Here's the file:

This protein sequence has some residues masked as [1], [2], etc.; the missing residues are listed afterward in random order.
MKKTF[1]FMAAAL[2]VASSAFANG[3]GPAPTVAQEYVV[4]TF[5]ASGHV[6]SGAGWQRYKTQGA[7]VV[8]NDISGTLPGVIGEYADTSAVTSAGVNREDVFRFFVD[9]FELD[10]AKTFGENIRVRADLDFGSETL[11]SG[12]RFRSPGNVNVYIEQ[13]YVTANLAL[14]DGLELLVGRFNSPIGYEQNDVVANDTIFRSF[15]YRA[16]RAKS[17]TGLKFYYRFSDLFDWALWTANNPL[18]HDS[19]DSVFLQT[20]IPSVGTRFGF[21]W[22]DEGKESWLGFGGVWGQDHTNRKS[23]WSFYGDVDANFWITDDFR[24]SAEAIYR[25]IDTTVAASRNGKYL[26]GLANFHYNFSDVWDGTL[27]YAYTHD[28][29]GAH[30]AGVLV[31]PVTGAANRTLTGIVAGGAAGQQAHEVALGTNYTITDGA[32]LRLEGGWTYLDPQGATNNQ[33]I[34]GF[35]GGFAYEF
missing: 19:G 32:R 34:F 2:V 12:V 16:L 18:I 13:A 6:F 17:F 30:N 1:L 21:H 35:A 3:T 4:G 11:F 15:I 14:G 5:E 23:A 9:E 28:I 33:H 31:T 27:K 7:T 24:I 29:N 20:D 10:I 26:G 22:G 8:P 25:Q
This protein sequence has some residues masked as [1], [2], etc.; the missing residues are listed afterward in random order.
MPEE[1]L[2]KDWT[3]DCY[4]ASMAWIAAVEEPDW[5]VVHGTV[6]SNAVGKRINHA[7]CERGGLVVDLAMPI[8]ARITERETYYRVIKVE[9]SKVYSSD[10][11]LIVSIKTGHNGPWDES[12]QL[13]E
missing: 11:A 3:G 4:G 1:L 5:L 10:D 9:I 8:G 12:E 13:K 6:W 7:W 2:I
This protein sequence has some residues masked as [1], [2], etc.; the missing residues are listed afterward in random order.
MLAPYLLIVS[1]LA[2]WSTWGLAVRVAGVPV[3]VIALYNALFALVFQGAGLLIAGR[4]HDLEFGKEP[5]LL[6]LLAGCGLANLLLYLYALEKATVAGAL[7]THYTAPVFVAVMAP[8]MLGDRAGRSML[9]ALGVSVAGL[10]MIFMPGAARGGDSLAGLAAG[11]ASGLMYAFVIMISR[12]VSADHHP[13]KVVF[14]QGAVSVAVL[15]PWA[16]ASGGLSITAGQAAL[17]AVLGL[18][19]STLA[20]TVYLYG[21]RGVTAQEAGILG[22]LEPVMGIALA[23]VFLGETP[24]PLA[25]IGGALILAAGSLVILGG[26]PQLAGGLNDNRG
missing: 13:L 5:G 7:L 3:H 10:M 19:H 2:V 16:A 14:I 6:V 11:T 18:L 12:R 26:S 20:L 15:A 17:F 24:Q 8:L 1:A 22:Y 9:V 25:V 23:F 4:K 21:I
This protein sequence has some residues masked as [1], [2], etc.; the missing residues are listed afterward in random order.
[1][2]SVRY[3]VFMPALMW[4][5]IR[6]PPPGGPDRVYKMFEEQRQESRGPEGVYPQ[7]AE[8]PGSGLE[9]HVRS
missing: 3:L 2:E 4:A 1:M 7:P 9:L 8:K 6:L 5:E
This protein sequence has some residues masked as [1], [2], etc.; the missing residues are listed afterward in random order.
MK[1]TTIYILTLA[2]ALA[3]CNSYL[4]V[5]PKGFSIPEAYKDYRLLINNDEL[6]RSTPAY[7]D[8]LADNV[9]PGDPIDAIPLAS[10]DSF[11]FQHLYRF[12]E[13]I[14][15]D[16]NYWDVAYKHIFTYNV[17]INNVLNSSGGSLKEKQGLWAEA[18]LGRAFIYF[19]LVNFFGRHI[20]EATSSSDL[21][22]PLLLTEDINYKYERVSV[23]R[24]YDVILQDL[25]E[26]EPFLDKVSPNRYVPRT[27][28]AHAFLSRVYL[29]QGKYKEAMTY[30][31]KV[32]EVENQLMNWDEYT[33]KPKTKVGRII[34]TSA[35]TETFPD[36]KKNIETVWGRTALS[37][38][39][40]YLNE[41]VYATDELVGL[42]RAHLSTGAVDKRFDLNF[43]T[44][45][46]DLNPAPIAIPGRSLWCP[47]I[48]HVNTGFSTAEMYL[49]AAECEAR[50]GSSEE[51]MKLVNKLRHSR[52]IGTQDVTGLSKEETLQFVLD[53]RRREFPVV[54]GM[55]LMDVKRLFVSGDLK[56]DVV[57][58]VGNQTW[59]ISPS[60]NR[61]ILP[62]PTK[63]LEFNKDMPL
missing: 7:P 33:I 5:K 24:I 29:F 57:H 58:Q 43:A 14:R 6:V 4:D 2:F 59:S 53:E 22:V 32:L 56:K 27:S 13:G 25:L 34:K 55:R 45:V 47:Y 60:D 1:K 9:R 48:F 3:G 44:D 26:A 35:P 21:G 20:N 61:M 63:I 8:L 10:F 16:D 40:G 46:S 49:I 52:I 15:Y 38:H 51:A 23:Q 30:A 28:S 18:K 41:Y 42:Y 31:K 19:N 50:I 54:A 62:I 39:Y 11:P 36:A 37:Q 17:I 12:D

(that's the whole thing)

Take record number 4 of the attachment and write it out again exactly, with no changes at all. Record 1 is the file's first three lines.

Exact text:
This protein sequence has some residues masked as [1], [2], etc.; the missing residues are listed afterward in random order.
[1][2]SVRY[3]VFMPALMW[4][5]IR[6]PPPGGPDRVYKMFEEQRQESRGPEGVYPQ[7]AE[8]PGSGLE[9]HVRS
missing: 3:L 2:E 4:A 1:M 7:P 9:L 8:K 6:L 5:E